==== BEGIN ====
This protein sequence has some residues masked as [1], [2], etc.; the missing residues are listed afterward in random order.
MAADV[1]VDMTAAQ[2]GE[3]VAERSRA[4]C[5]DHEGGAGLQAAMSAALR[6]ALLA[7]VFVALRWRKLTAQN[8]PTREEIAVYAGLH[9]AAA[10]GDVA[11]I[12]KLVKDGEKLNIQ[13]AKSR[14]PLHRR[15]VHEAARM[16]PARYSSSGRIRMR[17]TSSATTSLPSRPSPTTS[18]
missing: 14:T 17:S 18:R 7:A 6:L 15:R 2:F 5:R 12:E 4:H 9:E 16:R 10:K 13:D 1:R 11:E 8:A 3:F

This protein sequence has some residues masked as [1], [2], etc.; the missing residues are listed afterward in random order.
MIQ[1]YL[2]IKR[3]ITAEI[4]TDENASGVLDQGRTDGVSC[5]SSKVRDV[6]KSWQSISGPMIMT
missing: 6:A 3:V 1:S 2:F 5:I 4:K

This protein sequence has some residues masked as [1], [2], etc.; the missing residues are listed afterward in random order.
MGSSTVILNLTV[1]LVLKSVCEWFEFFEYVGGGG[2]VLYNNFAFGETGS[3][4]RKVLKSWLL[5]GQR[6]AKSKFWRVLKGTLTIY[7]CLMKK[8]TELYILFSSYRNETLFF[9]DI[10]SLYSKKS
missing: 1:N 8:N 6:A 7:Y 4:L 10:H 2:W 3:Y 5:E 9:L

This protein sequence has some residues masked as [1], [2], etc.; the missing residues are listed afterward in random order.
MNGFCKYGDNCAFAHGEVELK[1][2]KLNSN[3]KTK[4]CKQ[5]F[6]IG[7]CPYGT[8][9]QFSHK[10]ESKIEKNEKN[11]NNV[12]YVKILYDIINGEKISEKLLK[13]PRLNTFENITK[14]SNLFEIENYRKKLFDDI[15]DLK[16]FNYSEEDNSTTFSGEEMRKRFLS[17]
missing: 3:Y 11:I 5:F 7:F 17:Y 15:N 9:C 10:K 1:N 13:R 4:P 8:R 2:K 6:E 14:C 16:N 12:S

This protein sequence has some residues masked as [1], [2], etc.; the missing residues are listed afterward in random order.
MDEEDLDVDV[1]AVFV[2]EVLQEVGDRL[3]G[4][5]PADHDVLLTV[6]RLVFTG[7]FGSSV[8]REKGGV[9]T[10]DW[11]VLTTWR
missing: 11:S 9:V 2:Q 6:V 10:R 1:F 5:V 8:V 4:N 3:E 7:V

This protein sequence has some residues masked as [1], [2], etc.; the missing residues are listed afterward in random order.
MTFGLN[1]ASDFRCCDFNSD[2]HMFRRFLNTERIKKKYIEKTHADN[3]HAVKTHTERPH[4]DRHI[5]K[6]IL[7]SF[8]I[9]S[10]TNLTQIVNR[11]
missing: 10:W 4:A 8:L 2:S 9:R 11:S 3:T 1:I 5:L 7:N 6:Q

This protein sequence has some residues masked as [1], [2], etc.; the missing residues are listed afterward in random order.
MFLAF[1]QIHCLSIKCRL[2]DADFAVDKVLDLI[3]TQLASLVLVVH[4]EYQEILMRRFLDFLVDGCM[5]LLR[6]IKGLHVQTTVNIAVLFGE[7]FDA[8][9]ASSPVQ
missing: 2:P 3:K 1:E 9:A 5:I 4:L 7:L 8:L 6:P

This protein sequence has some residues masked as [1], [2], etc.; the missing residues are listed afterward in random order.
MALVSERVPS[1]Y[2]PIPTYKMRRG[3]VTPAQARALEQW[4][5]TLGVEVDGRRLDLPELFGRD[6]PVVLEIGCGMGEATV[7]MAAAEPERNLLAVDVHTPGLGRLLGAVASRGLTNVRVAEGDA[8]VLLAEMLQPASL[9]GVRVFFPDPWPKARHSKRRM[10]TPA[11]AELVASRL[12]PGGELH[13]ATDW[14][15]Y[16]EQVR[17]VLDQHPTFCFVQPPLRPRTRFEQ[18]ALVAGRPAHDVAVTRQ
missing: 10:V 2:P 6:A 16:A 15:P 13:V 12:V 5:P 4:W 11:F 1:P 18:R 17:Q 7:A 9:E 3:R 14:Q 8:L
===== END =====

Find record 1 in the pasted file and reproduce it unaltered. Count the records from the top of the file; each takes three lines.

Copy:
This protein sequence has some residues masked as [1], [2], etc.; the missing residues are listed afterward in random order.
MAADV[1]VDMTAAQ[2]GE[3]VAERSRA[4]C[5]DHEGGAGLQAAMSAALR[6]ALLA[7]VFVALRWRKLTAQN[8]PTREEIAVYAGLH[9]AAA[10]GDVA[11]I[12]KLVKDGEKLNIQ[13]AKSR[14]PLHRR[15]VHEAARM[16]PARYSSSGRIRMR[17]TSSATTSLPSRPSPTTS[18]
missing: 14:T 17:S 18:R 7:A 6:L 15:R 2:F 5:R 12:E 4:H 9:E 16:R 10:K 13:D 1:R 11:E 8:A 3:F